Cornell William Brooks, Executive Director of the New Jersey Institute for Social Justice, a social justice “think and do tank” that produces research, generates policy analysis, and collaborates with government on reform projects in areas of criminal and juvenile justice, testified about the economic harm to individuals and communities caused by arbitrary employment barriers to individuals with criminal records. He emphasized the importance of incorporating the growing research on recidivism into EEOC guidance, as well as the need for education on fair employment best practices in this area. Brooks also offered a variety of examples of people thwarted in their attempts to maintain gainful employment by arbitrary restrictions, including a client who was let go after two years of solid service because the organization obtained a state contract that barred employment of anyone with a conviction record.
Such “collateral consequences” reach into many areas of employment. Stephen Saltzburg testified representing the American Bar Association Criminal Justice Section, which is composed of prosecutors, defense counsel, judges and law enforcement and corrections personnel. He explained that some federal and state licensing restrictions are costly and arbitrary. For example, some states train individuals while in prison for careers in barbering and cosmetology, but then bar them upon release from getting these very licenses because of their conviction records.
Barry A. Hartstein, a shareholder in the law firm of Littler Mendelson, who has extensive experience counseling companies in employment law, detailed to the Commission the confusing and often contradictory pressures on businesses when using arrest and conviction records in making employment decisions, including conflicting laws. Hartstein urged the Commission to consider these constraints on businesses, especially small businesses, in developing guidance or in deciding whether to pursue litigation in certain cases.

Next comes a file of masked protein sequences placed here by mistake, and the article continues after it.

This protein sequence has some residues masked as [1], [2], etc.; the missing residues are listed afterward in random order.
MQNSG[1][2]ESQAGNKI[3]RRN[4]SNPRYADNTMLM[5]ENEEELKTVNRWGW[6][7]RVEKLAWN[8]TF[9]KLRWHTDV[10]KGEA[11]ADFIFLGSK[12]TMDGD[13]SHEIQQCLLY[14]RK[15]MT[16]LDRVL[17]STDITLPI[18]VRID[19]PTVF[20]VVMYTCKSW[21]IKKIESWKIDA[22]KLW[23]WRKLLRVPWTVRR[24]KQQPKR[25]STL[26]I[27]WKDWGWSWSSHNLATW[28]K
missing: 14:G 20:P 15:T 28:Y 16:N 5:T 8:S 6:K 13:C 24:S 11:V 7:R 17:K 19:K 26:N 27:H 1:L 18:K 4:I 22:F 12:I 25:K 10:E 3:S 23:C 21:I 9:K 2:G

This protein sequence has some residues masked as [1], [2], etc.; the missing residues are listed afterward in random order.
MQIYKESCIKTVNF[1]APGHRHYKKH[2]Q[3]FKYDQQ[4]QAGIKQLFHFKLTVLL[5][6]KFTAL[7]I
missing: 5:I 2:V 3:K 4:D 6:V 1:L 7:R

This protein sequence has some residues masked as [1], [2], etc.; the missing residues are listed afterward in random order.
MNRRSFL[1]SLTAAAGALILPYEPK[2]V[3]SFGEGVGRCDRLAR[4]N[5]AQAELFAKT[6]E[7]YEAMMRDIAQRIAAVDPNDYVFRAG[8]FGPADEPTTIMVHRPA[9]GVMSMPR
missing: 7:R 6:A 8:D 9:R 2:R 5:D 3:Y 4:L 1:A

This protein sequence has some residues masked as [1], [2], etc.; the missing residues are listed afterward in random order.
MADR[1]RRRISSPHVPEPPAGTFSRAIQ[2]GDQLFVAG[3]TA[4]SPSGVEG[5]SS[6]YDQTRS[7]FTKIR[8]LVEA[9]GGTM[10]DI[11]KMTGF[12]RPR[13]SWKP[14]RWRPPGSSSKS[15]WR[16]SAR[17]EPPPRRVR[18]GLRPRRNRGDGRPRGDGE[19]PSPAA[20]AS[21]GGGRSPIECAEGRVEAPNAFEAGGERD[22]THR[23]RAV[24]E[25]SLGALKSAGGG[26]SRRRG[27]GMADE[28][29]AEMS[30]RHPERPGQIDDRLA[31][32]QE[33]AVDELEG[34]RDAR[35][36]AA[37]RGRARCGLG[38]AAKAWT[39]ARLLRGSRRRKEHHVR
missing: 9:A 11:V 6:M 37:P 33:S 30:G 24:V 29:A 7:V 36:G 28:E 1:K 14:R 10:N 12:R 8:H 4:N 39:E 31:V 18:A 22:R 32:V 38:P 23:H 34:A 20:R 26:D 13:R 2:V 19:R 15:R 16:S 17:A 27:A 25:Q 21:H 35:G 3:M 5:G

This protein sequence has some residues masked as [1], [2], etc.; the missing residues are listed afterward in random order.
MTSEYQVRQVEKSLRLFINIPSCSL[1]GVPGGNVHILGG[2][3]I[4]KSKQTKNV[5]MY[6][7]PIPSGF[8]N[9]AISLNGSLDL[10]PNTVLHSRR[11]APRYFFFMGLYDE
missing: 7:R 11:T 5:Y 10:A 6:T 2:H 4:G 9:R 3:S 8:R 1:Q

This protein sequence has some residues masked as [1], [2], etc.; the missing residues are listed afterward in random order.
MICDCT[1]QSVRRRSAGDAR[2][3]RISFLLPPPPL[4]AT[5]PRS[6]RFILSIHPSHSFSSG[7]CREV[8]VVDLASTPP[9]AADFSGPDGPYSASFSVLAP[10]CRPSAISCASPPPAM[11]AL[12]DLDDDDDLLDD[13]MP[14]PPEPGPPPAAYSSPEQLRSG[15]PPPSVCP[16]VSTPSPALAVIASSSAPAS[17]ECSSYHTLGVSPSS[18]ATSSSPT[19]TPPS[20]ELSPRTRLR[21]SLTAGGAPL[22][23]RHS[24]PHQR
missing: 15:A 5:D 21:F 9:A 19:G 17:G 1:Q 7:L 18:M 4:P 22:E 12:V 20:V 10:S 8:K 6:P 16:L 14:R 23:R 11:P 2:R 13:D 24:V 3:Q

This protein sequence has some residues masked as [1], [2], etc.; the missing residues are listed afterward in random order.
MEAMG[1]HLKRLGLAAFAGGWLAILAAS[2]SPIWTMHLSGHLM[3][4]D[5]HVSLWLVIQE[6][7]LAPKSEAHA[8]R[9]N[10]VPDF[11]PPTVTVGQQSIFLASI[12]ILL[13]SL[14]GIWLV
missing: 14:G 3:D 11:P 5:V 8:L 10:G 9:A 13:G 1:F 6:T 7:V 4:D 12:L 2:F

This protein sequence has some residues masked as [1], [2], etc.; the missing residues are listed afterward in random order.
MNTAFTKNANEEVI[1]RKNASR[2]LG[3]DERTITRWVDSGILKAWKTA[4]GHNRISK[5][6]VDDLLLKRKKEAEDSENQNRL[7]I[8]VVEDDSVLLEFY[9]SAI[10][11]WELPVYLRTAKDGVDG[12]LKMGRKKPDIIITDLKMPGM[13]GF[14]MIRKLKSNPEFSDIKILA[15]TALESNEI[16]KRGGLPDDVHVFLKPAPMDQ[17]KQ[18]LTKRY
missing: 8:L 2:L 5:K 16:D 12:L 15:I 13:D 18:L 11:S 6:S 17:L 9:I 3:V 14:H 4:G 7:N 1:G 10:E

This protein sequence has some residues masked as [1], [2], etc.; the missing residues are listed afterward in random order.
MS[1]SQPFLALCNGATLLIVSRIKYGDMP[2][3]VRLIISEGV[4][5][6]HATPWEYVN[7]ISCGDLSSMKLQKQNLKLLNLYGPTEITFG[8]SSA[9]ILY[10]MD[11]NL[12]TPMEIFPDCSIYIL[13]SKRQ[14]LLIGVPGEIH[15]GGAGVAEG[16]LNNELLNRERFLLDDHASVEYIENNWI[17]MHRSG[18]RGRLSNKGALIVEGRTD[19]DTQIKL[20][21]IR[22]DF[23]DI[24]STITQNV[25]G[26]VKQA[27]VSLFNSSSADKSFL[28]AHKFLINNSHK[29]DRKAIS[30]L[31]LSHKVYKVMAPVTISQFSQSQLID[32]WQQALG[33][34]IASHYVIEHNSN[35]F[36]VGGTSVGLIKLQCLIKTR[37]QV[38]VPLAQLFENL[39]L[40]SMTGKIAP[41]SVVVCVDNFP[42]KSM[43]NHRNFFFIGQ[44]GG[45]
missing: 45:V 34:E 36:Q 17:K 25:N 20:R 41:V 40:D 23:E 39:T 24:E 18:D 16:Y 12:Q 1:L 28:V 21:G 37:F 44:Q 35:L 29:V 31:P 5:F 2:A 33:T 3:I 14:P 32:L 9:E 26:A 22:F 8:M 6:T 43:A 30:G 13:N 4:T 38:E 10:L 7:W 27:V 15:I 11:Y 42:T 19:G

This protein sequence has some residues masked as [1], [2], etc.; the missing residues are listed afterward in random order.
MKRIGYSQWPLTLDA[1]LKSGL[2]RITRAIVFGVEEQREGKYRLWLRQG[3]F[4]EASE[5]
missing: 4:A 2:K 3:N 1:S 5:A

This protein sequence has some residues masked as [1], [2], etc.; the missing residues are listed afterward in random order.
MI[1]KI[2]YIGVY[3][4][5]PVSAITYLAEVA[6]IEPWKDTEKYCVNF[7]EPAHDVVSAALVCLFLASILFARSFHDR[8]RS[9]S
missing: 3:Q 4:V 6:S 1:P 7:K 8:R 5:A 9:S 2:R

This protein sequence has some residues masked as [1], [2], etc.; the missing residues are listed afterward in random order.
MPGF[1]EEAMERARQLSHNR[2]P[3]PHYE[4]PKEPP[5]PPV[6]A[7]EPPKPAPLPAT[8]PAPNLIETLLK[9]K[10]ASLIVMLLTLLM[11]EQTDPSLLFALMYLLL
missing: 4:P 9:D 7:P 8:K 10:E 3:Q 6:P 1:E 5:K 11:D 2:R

Noting the unreliability of criminal record databases, Adam Klein, a partner in the law firm Outten & Golden LLP, warned the Commission of the proliferation of online companies offering “instant” background checks that generate reports that often contain inaccurate or incomplete information and that rarely, if ever, provide explanatory details about any criminal record information. Juan Cartagena, President of LatinoJustice PRLDEF, told the Commission that the Latino community also suffers the direct and indirect consequences of disproportionate rates of incarceration.
The Commission will hold open the July 26, 2011 Commission meeting record for 15 days, and invites audience members, as well as other members of the public, to submit written comments on any issues or matters discussed at the meetings. Public comments may be mailed to
Commission Meeting, EEOC Executive Officer,
131 M Street, N.E.,
Washington, D.C. 20507,
or emailed to Commissionmeetingcomments@eeoc.gov. All comments received will be made available to members of the Commission and to Commission staff working on the matters discussed at the meetings. Comments will also be placed in the EEOC library for public review.
The EEOC enforces the federal laws prohibiting employment discrimination. More information is available at www.eeoc.gov.